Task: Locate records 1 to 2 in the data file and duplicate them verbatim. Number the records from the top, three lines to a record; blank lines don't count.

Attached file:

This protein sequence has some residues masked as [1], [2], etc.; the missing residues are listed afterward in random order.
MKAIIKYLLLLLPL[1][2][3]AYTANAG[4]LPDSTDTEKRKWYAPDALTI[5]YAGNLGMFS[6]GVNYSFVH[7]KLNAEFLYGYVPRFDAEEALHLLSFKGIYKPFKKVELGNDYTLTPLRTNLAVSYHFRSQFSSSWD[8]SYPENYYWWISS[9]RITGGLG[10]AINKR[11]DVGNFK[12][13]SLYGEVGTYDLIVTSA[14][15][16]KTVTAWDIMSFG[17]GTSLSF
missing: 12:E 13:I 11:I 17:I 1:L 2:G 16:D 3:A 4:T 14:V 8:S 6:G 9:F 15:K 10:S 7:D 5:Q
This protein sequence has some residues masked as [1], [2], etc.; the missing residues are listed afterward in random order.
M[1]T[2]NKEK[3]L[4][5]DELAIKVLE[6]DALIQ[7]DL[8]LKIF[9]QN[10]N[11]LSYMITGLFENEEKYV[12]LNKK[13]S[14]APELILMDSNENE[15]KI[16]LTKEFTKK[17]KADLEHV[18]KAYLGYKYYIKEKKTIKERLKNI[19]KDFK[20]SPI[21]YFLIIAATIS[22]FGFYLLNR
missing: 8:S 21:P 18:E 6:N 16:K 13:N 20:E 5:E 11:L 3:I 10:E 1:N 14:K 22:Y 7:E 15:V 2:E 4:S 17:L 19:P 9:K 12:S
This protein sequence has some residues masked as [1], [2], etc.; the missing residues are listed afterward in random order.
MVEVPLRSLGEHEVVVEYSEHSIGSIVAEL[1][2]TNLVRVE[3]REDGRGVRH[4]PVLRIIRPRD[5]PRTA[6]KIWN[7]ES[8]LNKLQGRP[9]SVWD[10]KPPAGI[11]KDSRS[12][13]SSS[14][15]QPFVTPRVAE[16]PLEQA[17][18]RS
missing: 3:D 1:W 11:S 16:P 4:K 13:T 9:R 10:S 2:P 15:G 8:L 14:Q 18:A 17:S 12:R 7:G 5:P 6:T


This protein sequence has some residues masked as [1], [2], etc.; the missing residues are listed afterward in random order.
MKAIIKYLLLLLPL[1][2][3]AYTANAG[4]LPDSTDTEKRKWYAPDALTI[5]YAGNLGMFS[6]GVNYSFVH[7]KLNAEFLYGYVPRFDAEEALHLLSFKGIYKPFKKVELGNDYTLTPLRTNLAVSYHFRSQFSSSWD[8]SYPENYYWWISS[9]RITGGLG[10]AINKR[11]DVGNFK[12][13]SLYGEVGTYDLIVTSA[14][15][16]KTVTAWDIMSFG[17]GTSLSF
missing: 12:E 13:I 11:I 17:I 1:L 2:G 16:D 3:A 4:T 14:V 8:S 6:G 9:F 15:K 10:S 7:D 5:Q
This protein sequence has some residues masked as [1], [2], etc.; the missing residues are listed afterward in random order.
M[1]T[2]NKEK[3]L[4][5]DELAIKVLE[6]DALIQ[7]DL[8]LKIF[9]QN[10]N[11]LSYMITGLFENEEKYV[12]LNKK[13]S[14]APELILMDSNENE[15]KI[16]LTKEFTKK[17]KADLEHV[18]KAYLGYKYYIKEKKTIKERLKNI[19]KDFK[20]SPI[21]YFLIIAATIS[22]FGFYLLNR
missing: 8:S 21:P 18:E 6:N 16:K 13:N 20:E 5:E 11:L 3:I 10:E 1:N 14:K 22:Y 7:E 15:V 2:E 4:S 17:L 19:P 9:K 12:S